One teacher actually told us “I feel like I spend so much more time doing paperwork and grading than I do developing lessons… by the time I got through giving them all feedback, it’s too late for them to make meaningful changes.”
Our goal for the sprint was to figure out how a technology platform could help teachers effectively build personalized lessons.
Day 2: Sketching possible solutions
Day two was all about visualizing solutions. Everyone in the team sketched (even those reluctant to do so). We made significant progress toward finding our winning solution. After speaking to the experts a day earlier, we learned that in order to build personalized lessons, teachers must have a clear understanding of where each student stood in relation to his/her individual needs, capacities, and interests, as well as within his/her group of peers. This led us to believe that individualized reports about each student’s performance might make it easier for teachers to tailor educational content. Most solutions sketched on Tuesday included some sort of reporting.
Day 3: Deciding which solution to prototype
All the sketches were silently critiqued on Wednesday. The official deciders, which have super special voting powers, eventually picked a solution they considered most likely to help the sprint`s mission.
To be fair, it was not (and it never is) just one solution. It’s more like scenes from several sketches linked together. In our case, we chose one that showed how the LRN platform could aggregate the student performance data into individual and class reports.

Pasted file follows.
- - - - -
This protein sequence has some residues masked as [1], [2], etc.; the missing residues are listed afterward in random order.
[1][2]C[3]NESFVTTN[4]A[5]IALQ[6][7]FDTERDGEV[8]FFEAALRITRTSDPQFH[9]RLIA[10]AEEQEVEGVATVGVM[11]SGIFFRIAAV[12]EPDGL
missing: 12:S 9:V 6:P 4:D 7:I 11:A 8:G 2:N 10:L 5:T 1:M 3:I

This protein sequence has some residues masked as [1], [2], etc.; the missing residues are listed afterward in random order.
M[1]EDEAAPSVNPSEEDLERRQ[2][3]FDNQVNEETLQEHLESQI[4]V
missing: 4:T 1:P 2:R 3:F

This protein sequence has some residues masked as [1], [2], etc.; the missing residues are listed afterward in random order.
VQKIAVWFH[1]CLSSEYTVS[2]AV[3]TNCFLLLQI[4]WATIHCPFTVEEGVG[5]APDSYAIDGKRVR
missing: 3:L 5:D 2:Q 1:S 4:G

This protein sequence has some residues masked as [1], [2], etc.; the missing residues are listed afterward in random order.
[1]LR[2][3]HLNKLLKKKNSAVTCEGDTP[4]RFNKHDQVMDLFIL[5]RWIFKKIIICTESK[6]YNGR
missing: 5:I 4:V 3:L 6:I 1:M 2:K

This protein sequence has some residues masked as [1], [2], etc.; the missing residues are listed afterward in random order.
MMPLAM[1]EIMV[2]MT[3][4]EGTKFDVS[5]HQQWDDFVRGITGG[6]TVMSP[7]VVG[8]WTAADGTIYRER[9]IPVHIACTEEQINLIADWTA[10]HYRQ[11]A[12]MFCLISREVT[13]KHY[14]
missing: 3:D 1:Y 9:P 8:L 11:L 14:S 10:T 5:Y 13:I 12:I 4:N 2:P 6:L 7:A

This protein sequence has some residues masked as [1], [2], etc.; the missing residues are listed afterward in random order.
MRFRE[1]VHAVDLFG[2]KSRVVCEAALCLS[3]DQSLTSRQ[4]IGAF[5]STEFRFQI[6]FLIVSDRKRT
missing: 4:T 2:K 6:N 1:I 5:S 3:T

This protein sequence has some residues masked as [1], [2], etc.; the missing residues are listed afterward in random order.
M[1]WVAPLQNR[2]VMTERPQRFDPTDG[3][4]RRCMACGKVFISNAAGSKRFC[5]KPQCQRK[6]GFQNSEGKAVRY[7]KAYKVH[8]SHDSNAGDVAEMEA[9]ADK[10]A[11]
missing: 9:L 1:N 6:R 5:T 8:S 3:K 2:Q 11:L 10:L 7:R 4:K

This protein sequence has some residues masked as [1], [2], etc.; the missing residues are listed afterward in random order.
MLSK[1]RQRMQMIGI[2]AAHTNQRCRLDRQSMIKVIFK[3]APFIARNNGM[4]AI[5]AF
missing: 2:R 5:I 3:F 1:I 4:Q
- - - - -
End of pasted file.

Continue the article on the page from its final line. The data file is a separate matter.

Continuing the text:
The one pitfall of this solution was getting the specific information about student learning goals and metrics in such a short amount of time. We had an idea.
Day 4: Prototyping
On Thursday morning we put the prototyping on hold for a few hours to hold additional expert interviews. Our thinking was that this second (and more targeted) foray into the minds of the experts could shed some light on the goals and metrics section. It was a calculated-but-risky move, as in you should not try it if this is your first sprint.
When the interviews were done, we began working on the prototype. We used Keynote and InVision to build it. The prototype was rather complex for a design sprint and building it was a challenge given the short amount of time (repeat after me “15 functional screens”). It had five sections: Welcome, Dashboard, Goal Library, Learning Sessions and Reports.